WHEN the Philippine Sports Commission (PSC) holds a two-day consultative meeting aimed at strengthening collegiate sports in the country on Oct. 17-18, it would do well to first take a close, hard look at the achievements of the Federation of School Sports Association of the Philippines (FESSAP) since 2011.
A privately-funded organization duly recognized by the Federation Internationale du Sport Universitaire (FISU), FESSAP is setting a good example of how collegiate sports should be managed by tapping the support of the private sector and bringing in dedicated and hard-working individuals known for their goal-oriented approach and management style.
Since 2011, FESSAP has been the.inspiration for so many school leagues all over the country, including those in the Visatas and Mindanao, for giving them the opportunity to represent the country in the world stage.
But it is also the envy of other so-called major sports groups which feel jealous of FESSAP’s herculean achievements in so little time and with hardly any goverment support.
One can only imagine what FESSAP might have achieved in the last four Summer Universiades, the ‘Olympics’ of university athletes, if government money was added to the financial assistance generously given by its Filipino-Chinese benefactors
But in case our beloved leaders attending the coming two-day consultative meeting at the Philsports Arena in Pasig do not know it yet, it is only proper that they get a honest-to-goodness update.
So you now ask, what have FESSAP and its quiet but hard-working leaders accomplished in bringing honors to the country since 2011?
Let me count the ways:
-- In 2011 Shenzhen Universiade, taekwondo star Samuel Thomas Morrison of Far Eastern University made history by bagging the country’s first-ever medal -- a silver -- in men’s taekwondo.
It was the first time that FESSAP sent a Filipino delegation to the Universiade and immediately brought home a medal.
-- Two years later, in 2013 Kazan Universiade, GM Wesley So shocked the chess world by winning the gold medal following an Armageddon-style playoff match.
In chess parlance, an Armageddon match is considered as the mother of all playoff matches where one player had to play five minutes and the other only four to determine the champion.
So, then still a promising student at Webster University under five-time women’s champion Susan Polgar, defeated GM Zaven Andriasian of Armenia to win the coveted gold.
A high-ranking Russian sports official, who came all the way from Moscow to watch the final round up to the awarding ceremony, was visibly impressed as the Philippine flag was raised higher than the Armenian and Chinese flags.
The first words muttered by So after receiving the Universiade gold and posing for photos with his new-found fans from the Russian Republic of Tatarstan were “Thank you FESSAP.”
I should know. I personally heard the words. I was there.
-- In 2015 Gwangju Universiade, a United States-based golfer named Lloyd Jefferson Go did the country proud with a strong seventh-place finish.
-- And only last August, the FESSAP-supported Filipino delegation celebrated the achievement of wushu star Jomar Balangui of University of Baguio, who brought home another silver medal that glitters like gold.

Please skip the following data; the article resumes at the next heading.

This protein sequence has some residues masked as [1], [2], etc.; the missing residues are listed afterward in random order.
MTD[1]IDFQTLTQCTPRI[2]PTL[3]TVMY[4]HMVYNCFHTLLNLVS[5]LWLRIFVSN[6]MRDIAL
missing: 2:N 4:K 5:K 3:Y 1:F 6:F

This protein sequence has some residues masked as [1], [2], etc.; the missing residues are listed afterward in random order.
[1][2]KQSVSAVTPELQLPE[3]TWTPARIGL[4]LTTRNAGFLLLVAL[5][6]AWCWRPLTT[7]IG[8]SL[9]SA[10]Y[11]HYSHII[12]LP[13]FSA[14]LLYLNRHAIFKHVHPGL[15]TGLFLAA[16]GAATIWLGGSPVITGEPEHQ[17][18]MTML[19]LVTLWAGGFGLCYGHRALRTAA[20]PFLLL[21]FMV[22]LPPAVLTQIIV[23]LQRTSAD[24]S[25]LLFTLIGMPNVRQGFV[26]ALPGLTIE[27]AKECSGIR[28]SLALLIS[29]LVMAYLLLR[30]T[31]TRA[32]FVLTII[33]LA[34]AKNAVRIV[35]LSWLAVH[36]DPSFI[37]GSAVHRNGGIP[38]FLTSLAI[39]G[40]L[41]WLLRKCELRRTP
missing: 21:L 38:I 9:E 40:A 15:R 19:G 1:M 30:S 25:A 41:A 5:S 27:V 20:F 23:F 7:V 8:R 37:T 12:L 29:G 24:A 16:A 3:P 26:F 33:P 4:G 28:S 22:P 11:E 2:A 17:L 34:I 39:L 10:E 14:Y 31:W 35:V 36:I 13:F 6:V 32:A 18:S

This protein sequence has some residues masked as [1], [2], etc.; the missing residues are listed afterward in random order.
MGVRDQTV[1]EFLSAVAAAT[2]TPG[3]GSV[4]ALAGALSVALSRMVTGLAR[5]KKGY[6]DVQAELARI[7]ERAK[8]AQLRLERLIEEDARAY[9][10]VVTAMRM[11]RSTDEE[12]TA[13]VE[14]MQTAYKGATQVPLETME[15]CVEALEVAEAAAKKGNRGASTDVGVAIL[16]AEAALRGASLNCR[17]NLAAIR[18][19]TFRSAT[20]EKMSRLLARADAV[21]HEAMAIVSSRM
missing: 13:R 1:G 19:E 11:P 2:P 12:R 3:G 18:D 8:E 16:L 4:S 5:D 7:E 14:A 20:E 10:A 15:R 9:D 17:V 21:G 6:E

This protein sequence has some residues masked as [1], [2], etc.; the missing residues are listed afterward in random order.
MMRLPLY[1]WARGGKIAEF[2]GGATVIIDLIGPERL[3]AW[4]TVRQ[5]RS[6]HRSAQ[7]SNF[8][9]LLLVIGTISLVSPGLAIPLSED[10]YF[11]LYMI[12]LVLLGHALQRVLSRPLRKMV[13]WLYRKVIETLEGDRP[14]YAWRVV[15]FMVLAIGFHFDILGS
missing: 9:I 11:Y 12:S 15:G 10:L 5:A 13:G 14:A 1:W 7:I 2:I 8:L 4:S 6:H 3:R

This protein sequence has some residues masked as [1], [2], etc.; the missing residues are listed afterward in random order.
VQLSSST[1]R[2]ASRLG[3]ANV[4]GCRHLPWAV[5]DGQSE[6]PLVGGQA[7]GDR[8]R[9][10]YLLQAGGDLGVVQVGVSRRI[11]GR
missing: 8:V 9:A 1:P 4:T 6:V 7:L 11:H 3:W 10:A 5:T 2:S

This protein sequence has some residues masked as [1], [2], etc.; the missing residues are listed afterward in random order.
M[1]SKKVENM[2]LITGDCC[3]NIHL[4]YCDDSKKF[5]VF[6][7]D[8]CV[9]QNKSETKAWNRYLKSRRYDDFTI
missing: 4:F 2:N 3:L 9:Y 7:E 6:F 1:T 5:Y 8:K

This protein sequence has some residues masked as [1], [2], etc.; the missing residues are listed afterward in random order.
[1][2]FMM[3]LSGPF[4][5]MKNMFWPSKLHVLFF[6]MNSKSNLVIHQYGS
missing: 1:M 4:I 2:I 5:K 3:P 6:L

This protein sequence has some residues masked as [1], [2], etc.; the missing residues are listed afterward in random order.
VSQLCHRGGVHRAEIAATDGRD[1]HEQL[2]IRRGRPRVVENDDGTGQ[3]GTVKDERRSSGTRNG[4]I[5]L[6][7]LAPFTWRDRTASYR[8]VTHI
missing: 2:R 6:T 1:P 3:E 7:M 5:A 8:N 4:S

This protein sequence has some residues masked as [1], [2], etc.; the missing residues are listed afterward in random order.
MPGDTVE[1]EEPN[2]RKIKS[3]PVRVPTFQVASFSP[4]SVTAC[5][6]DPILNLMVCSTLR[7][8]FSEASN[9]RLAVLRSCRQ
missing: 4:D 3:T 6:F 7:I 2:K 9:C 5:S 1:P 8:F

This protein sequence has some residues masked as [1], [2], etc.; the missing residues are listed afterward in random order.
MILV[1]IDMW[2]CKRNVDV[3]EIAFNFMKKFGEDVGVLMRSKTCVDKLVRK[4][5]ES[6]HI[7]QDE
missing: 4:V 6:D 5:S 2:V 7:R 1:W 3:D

No less than boxing legend Sen. Manny Pacquiao lauded Balangui and FESSAP for this newest achievement in international sports.
But wait, there’s more.
-- Last year, FESSAP and the Tagaytay City government under Mayor Agnes Tolentino successfully hosted the 2016 World University Cycling Championship.
-- In 2018, FESSAP will again host another FISU-sanctioned event, the World University Golf Championships at the Pradera Golf and Country in Lubao, Pampanga.
WUGC godfather Bong Pineda and Pampanga Gov. Lilia Pineda are helping FESSAP in organizing the six-day event, which hopefully, will be another resounding success mainly due to FESSAP’s organizational skills.
-- Also, FESSAP is helping organize the Asia-Pacific University Games scheduled Dec. 4-7 in Cebu City with no less than FESSAP vice president Baldomero Estenzo as the pointman.
So you see, President Duterte’s marching order to get the youth involved in sports and PSC’s own “Make sports accessible to all, involve our youth in sports” battlecry can find a perfect match to FESSAP’s tried and tested program.
Maybe the two -- PSC and FESSAP -- can find a mutual ground to work together to promote collegiate sports at the FISU-level.
PSC, headed by chairman Butch Ramirez and commissioners Mon Fernandez, Charles Maxey, Celia Kiram and Arnold Agustin -- has the authority from President Duterte himself to release government money and finance the training of top student-athletes.
FESSAP, headed by David Ong, Alvin Tai Lian, Dr. Robert Calo and Estenzo, has the proven expertise and track record in bringing honors to the country.
If you ask me, it is a win-win solution to Philippine sports.
After all, PSC and FESSAP need each other.
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Congratulations to St. Clare College-Caloocan and Dr. Ernesto Jay Adalem for winning their third NAASCU men’s basketball championship over De Ocampo Memorial College.
A former top official of the Samahang Basketball ng Pilipinas (SBP), Dr. Adalem and his family is one of the ardent supporters of sports not only in their school but in the whole community as well.
NOTES -- Happy birthday to sportswriter Danny Simon, who turned another year older last Oct. 10.
Birthday wishes also to Emlio Aguinaldo College coach Bong Melocoton (Oct.12), Kelly Grace Oliveros (Oct. 12), Mark Fampulme (Oct. 12), Juju Bautista (Oct. 12) , Von Tambeling (Oct. 11), Dodot Jaworski (Oct. 14), BJ Diswe (Oct. 14), Homer Cunanan (Oct. 14), Noel Asinas (Oct.15) and Tet Andolong (Oct.15).